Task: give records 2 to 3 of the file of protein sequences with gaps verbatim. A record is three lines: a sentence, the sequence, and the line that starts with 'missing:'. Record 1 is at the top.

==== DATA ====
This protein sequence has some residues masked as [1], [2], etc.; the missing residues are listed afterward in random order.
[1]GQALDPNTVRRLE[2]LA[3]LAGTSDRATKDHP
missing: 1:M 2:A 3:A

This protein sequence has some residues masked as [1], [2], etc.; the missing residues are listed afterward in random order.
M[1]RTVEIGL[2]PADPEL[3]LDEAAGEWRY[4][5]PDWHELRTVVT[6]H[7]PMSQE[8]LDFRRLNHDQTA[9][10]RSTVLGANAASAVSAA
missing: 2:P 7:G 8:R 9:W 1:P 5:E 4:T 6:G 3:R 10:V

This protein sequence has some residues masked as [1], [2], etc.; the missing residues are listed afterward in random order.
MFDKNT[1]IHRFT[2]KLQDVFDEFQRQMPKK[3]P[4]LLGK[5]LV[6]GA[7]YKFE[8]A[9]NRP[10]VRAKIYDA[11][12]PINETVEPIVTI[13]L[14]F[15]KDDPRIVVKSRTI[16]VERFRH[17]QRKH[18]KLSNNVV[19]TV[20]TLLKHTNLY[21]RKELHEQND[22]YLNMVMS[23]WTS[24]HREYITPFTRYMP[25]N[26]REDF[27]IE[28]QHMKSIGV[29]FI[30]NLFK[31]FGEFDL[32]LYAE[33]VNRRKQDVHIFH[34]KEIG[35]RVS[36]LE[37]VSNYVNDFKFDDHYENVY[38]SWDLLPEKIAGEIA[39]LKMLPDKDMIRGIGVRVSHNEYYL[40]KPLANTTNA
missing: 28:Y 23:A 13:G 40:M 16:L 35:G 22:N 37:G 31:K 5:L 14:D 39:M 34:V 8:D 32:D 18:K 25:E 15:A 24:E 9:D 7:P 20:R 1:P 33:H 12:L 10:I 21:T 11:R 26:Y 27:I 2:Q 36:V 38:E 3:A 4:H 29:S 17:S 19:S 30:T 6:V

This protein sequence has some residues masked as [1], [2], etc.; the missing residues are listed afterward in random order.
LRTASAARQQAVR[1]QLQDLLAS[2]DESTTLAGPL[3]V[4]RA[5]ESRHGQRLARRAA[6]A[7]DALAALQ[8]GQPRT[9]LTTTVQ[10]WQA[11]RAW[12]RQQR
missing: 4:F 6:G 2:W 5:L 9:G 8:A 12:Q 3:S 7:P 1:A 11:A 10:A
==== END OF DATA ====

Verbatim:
This protein sequence has some residues masked as [1], [2], etc.; the missing residues are listed afterward in random order.
M[1]RTVEIGL[2]PADPEL[3]LDEAAGEWRY[4][5]PDWHELRTVVT[6]H[7]PMSQE[8]LDFRRLNHDQTA[9][10]RSTVLGANAASAVSAA
missing: 2:P 7:G 8:R 9:W 1:P 5:E 4:T 6:G 3:R 10:V

This protein sequence has some residues masked as [1], [2], etc.; the missing residues are listed afterward in random order.
MFDKNT[1]IHRFT[2]KLQDVFDEFQRQMPKK[3]P[4]LLGK[5]LV[6]GA[7]YKFE[8]A[9]NRP[10]VRAKIYDA[11][12]PINETVEPIVTI[13]L[14]F[15]KDDPRIVVKSRTI[16]VERFRH[17]QRKH[18]KLSNNVV[19]TV[20]TLLKHTNLY[21]RKELHEQND[22]YLNMVMS[23]WTS[24]HREYITPFTRYMP[25]N[26]REDF[27]IE[28]QHMKSIGV[29]FI[30]NLFK[31]FGEFDL[32]LYAE[33]VNRRKQDVHIFH[34]KEIG[35]RVS[36]LE[37]VSNYVNDFKFDDHYENVY[38]SWDLLPEKIAGEIA[39]LKMLPDKDMIRGIGVRVSHNEYYL[40]KPLANTTNA
missing: 28:Y 23:A 13:G 40:M 16:L 35:G 22:N 37:G 31:K 5:L 14:D 39:M 34:V 8:D 32:D 18:K 25:E 15:A 24:E 9:D 7:P 20:R 1:P 33:H 12:L 10:I 21:T 11:R 26:Y 27:I 2:Q 36:V 38:E 3:A 4:H 29:S 17:S 19:S 30:T 6:V